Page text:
Plant and Soil

, Volume 332, Issue 1, pp 31–40

Impact of sulphur fertilisation on crop response to selenium fertilisation


  • J. L. Stroud
    • Rothamsted Research
  • H. F. Li
    • Rothamsted Research
    • College of Resources and Environmental ScienceChina Agricultural University
  • F. J. Lopez-Bellido
    • Rothamsted Research
  • M. R. Broadley
    • School of BiosciencesUniversity of Nottingham
  • I. Foot
    • Limagrain UK Ltd
  • S. J. Fairweather-Tait
    • School of Medicine, Health Policy and PracticeUniversity of East Anglia
  • D. J. Hart
    • Institute of Food Research
  • R. Hurst
    • School of Medicine, Health Policy and PracticeUniversity of East Anglia
  • P. Knott
    • Marks and Spencer plc, Waterside House
  • H. Mowat
    • Velcourt R&D, The StablesRed House Farm
  • K. Norman
    • Carr’s Fertilisers
  • P. Scott
    • Carr’s Fertilisers
  • M. Tucker
    • Yara (UK) Ltd
  • P. J. White
    • Scottish Crop Research Institute
  • S. P. McGrath
    • Rothamsted Research
    • Rothamsted Research
Regular Article

DOI: 10.1007/s11104-009-0230-8

Cite this article as:
Stroud, J.L., Li, H.F., Lopez-Bellido, F.J. et al. Plant Soil (2010) 332: 31. doi:10.1007/s11104-009-0230-8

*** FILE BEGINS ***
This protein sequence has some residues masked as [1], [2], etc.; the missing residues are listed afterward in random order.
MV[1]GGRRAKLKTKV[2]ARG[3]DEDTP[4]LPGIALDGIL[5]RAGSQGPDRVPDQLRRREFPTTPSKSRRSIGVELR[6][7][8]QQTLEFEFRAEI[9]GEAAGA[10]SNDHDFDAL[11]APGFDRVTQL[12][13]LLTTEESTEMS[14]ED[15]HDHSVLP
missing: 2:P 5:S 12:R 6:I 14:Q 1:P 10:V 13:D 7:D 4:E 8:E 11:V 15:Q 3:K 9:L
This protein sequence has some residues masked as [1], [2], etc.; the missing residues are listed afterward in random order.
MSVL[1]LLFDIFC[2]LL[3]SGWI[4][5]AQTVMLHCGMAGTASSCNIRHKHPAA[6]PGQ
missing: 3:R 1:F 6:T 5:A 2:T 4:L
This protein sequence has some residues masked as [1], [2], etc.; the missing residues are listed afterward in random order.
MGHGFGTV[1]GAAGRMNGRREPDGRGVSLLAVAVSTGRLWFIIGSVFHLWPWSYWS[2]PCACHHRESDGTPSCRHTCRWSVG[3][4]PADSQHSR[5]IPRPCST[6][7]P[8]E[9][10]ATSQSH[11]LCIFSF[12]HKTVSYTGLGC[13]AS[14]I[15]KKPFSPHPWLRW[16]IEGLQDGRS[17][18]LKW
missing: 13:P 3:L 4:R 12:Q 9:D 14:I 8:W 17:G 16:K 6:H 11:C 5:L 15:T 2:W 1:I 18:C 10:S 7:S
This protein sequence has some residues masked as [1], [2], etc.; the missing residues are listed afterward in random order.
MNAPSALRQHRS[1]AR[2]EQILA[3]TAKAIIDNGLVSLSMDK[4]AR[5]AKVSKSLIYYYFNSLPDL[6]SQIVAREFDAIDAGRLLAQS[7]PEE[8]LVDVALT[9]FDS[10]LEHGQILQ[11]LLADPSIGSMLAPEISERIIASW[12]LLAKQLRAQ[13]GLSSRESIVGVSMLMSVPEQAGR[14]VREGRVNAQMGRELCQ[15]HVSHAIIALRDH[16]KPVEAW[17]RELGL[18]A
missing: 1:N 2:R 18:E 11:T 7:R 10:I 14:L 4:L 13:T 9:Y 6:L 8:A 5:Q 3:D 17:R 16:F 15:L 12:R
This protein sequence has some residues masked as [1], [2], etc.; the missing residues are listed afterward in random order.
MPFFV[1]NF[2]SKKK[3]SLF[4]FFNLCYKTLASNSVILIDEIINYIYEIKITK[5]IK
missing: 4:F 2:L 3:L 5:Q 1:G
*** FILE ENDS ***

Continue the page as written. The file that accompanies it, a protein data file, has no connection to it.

UK wheat (Triticum aestivum L.) has a low selenium (Se) concentration and agronomic biofortification with Se is a proposed solution. A possible limitation is that UK wheat is routinely fertilised with sulphur (S), which may affect uptake of Se by the crop. The response of wheat to Se and S fertilisation and residual effects of Se were determined in field trials over 2 consecutive years. Selenium fertilisation at 20 g ha−1 as sodium selenate increased grain Se by four to seven fold, up to 374 µg Se kg−1. Sulphur fertilisation produced contrasting effects in 2 years; in year 1 when the crop was not deficient in S, grain Se concentration was significantly enhanced by S, whereas in year 2 when crop yield responded significantly to S fertilisation, grain Se concentration was decreased significantly in the S-fertilised plots. An incubation experiment showed that addition of sulphate enhanced the recovery of selenate added to soils, probably through a suppression of selenate transformation to other unavailable forms in soils. Our results demonstrate complex interactions between S and Se involving both soil and plant physiological processes; S can enhance Se availability in soil but inhibit selenate uptake by plants. Furthermore, no residual effect of Se fertiliser applied in year 1 was found on the following crop.


SeleniumSelenium biofortificationSelenium speciationSulphateSulphurWheat

Copyright information

© Springer Science+Business Media B.V. 2009